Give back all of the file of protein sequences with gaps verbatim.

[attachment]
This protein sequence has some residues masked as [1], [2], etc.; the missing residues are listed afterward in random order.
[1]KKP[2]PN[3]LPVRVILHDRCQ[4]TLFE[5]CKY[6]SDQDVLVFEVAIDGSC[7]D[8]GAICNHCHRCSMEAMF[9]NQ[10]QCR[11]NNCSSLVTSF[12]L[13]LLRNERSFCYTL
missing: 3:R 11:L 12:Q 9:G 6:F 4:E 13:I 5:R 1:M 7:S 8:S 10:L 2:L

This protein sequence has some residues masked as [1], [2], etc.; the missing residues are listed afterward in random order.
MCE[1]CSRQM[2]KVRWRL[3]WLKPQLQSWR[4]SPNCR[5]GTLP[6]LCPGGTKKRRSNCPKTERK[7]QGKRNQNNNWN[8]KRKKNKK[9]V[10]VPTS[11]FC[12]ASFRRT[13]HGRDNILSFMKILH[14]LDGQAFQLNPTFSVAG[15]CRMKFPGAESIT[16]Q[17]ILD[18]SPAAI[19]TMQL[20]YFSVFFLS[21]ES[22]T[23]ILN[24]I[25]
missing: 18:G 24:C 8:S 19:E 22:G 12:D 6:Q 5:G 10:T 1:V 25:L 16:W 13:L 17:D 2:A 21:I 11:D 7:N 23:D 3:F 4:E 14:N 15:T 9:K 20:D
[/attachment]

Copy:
This protein sequence has some residues masked as [1], [2], etc.; the missing residues are listed afterward in random order.
[1]KKP[2]PN[3]LPVRVILHDRCQ[4]TLFE[5]CKY[6]SDQDVLVFEVAIDGSC[7]D[8]GAICNHCHRCSMEAMF[9]NQ[10]QCR[11]NNCSSLVTSF[12]L[13]LLRNERSFCYTL
missing: 3:R 11:L 12:Q 9:G 6:F 4:E 13:I 5:R 1:M 7:S 8:S 10:L 2:L

This protein sequence has some residues masked as [1], [2], etc.; the missing residues are listed afterward in random order.
MCE[1]CSRQM[2]KVRWRL[3]WLKPQLQSWR[4]SPNCR[5]GTLP[6]LCPGGTKKRRSNCPKTERK[7]QGKRNQNNNWN[8]KRKKNKK[9]V[10]VPTS[11]FC[12]ASFRRT[13]HGRDNILSFMKILH[14]LDGQAFQLNPTFSVAG[15]CRMKFPGAESIT[16]Q[17]ILD[18]SPAAI[19]TMQL[20]YFSVFFLS[21]ES[22]T[23]ILN[24]I[25]
missing: 18:G 24:C 8:S 19:E 22:G 12:D 6:Q 5:G 10:T 1:V 25:L 16:W 13:L 17:D 2:A 21:I 11:D 7:N 23:D 3:F 4:E 14:N 15:T 9:K 20:D